and you’re right, the best way to show her how much you love her is to hold nothing back. you know, just in case.

  6. wow wow wow. I think I gasped too when I figured out where this was leading. you are so perceptive to recognize the source of your ‘resentment’ i imagine that the death of your own mother is something one doesn’t ‘get over’ so much as learn to deal with, and its only natural that new situations would provide new angles to consider. my heart feels for you, i think about becoming a mother away from family (well, less now), not considering that some have to do it without their mothers on this earth at all…
    and you’re right, the best way to show her how much you love her is to hold nothing back.

  7. I haven’t suffered a loss as profound as yours, but I struggle with very similar fears towards my small son – fears, mostly, about the unknown-ness of what the years ahead may bring. It’s hard. It’s so hard, and painful, and unpleasant when all you want is to rejoice in the sweetness of your child. But I think it’s part of the growth cycle of a mother’s heart: breaking and opening and expanding, over and over again. It’s not an easy job, this motherhood.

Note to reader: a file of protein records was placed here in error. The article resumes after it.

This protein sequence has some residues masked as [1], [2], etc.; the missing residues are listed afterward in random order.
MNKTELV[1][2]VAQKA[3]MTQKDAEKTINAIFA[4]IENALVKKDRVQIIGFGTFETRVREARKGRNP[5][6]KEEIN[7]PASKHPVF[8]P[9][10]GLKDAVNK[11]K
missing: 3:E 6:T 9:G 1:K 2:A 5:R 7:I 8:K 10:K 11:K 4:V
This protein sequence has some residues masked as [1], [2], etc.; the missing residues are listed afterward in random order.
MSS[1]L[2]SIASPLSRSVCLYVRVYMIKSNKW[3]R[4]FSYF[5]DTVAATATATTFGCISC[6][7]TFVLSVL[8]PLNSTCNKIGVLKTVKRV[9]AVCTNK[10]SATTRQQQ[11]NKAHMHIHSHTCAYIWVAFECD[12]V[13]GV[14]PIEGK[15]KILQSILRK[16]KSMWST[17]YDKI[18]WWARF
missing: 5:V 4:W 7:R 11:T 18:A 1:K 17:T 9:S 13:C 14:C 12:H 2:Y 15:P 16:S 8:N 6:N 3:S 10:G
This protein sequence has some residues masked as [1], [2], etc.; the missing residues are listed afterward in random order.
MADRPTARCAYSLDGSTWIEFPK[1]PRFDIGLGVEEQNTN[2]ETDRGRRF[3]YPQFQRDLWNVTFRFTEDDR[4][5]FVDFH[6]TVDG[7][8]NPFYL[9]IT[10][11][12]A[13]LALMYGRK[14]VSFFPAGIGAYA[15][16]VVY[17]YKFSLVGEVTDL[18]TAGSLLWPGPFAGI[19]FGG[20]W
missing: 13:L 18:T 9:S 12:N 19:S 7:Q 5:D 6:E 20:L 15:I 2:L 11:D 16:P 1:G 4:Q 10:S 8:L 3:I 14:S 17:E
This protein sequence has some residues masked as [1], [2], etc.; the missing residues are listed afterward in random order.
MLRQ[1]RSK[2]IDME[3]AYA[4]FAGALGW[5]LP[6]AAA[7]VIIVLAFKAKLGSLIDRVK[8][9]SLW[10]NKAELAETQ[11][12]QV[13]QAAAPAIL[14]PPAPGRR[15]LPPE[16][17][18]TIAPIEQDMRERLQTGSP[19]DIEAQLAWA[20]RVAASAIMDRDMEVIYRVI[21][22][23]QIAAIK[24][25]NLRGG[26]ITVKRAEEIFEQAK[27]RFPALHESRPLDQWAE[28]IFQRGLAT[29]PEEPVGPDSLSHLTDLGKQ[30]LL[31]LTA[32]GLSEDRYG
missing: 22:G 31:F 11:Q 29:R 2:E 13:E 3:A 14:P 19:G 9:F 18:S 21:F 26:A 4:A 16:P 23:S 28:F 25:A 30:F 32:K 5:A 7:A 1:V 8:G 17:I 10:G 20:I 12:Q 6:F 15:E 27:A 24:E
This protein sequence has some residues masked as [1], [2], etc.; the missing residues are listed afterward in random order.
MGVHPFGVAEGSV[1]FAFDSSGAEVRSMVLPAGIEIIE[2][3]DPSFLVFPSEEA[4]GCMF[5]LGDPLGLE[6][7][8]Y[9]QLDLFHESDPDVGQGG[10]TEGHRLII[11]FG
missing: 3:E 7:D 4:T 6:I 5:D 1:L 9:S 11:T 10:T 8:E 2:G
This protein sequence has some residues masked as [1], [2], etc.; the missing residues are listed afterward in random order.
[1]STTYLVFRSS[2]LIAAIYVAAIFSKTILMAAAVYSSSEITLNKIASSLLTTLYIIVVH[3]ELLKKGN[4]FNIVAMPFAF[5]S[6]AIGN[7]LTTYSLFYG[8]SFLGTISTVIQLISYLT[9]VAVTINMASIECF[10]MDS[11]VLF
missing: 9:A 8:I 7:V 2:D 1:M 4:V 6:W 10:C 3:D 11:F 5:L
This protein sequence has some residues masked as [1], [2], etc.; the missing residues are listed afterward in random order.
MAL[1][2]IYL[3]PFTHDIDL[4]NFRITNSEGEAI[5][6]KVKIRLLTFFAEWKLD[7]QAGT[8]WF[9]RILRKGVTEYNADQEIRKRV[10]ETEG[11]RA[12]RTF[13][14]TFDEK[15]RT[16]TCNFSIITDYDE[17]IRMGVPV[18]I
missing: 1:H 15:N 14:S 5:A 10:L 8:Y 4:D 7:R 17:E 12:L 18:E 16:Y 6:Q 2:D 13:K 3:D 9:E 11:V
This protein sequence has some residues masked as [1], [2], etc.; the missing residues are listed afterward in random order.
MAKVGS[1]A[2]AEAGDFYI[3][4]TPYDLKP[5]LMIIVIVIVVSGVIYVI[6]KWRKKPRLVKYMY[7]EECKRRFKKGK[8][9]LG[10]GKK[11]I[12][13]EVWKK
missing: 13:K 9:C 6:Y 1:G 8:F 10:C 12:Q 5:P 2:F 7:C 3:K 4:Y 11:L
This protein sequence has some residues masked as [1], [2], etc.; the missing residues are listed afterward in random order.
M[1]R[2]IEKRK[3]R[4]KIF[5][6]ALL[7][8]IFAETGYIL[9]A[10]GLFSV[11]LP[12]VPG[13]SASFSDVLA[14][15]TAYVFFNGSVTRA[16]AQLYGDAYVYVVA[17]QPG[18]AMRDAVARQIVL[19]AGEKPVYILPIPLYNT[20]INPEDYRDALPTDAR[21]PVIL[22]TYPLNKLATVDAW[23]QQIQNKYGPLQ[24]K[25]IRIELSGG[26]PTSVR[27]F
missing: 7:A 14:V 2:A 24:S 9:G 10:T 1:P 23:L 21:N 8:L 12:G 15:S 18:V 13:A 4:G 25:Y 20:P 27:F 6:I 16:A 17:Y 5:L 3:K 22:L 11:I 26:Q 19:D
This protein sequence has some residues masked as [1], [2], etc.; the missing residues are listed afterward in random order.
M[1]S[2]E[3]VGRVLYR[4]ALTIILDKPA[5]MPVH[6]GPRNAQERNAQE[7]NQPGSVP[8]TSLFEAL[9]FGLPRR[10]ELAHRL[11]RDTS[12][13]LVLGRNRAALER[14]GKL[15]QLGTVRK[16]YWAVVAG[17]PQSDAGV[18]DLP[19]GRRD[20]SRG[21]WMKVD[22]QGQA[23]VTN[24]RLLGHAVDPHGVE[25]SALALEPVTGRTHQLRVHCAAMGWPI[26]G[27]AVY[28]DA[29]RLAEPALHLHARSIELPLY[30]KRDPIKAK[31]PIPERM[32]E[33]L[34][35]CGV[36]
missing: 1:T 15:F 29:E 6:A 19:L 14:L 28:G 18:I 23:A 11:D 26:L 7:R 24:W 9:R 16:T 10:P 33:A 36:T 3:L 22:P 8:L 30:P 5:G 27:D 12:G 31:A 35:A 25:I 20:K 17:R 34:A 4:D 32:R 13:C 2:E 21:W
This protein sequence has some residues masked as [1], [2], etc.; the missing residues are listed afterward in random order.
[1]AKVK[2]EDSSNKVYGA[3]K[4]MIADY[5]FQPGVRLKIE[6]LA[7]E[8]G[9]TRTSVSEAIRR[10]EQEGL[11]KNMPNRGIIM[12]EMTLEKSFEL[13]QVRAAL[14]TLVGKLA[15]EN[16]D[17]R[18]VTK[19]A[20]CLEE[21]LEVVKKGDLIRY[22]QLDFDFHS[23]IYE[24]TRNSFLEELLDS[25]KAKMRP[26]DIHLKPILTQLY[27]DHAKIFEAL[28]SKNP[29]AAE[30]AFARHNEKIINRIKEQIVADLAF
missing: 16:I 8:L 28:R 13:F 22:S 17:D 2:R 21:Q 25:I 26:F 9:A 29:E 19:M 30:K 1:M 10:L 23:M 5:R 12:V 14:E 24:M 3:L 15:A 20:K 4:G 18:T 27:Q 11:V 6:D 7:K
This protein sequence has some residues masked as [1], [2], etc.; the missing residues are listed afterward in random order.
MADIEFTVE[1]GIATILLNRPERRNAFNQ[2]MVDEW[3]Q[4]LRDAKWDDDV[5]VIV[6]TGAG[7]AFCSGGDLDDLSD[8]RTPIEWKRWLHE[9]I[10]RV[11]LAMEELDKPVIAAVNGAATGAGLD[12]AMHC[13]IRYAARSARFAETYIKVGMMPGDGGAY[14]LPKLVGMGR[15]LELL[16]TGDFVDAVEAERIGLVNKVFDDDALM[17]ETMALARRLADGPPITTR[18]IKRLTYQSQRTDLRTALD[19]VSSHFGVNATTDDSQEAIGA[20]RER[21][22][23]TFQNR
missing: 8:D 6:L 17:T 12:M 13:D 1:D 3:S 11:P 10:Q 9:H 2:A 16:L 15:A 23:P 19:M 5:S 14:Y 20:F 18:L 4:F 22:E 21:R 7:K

8. Sarah,
    I sometimes [jokingly] wonder aloud when my kids’ Real Parents are going to come claim them… It’s defintely a hard and awe-full thing to be so needed by somebody. I don’t always stop to appreciate the way my kids love me and I love them.

    The losses that I experienced at around the same age that you lost your Mom are completely different. And yet, they do still affect my relationships with my kids, especially as I watch the two of them relate to each other. Two of my brothers died – one significantly older who died in a car accident, and the other younger who was stillborn. The moments that the memories come rushing back are odd. Like this morning [before I read your post] when I buckled my seatbelt.

    You’re in my prayers.

  9. Oh, Sarah. I’m so sorry that you lost your mother, and even sorrier that it must be so much more painful to you now, being a mother yourself.

    I can’t speak to that loss, but as for the resentment, I do think that might be a normal part of new motherhood for some mothers. It certainly was for me. I felt everything you just described, all that fear of being needed, and I also felt annoyance at being needed that much. I felt like I was still a child myself in so many ways, and no child should need me like this. Not when I still needed to be mothered as well.